The Transition of the Ministry in the Early Church

By Joseph Manning

The following paper was presented by me at the Second Annual Student Religious Studies Conference put on by the Midwest Region of the Society of Biblical Literature at Olivet Nazarene University in Bourbonnais, Illinois. It was written in November 2007 for a classical studies course at Tulane University taught by Dr. Lawrence Lahey titled “Ancient Christianity.” The course introduced students to the history of the Ancient Christian movement within the Roman Empire. It illustrated the historical developments through the emergence of the canon of the New Testament writings from the second through the fourth centuries.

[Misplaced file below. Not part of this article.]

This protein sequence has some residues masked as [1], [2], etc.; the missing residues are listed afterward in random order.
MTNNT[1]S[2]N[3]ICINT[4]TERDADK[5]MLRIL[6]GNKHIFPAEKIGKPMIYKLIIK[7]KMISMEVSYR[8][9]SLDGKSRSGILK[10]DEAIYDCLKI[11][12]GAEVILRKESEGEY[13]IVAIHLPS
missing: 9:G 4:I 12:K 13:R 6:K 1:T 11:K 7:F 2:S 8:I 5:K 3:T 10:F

The paper views the phenomenon of Christianity through a historical lens — specifically the resulting organization that formed around this rapidly developing movement. The paper argues that the “three-fold ministry” of bishops, priests, and deacons was a later development only springing up from an earlier and more primitive “two-fold” ministry comprised solely of priests and deacons (and before even that, an even earlier loose organization centered around charismatics). Of particular interest to some readers may be the parts of the paper relating to the origin of the papacy.

Essentially, this paper tracks the shift of Christianity from inspired religious cult and persecuted movement to the powerful bureaucracy seen in the post-classical era.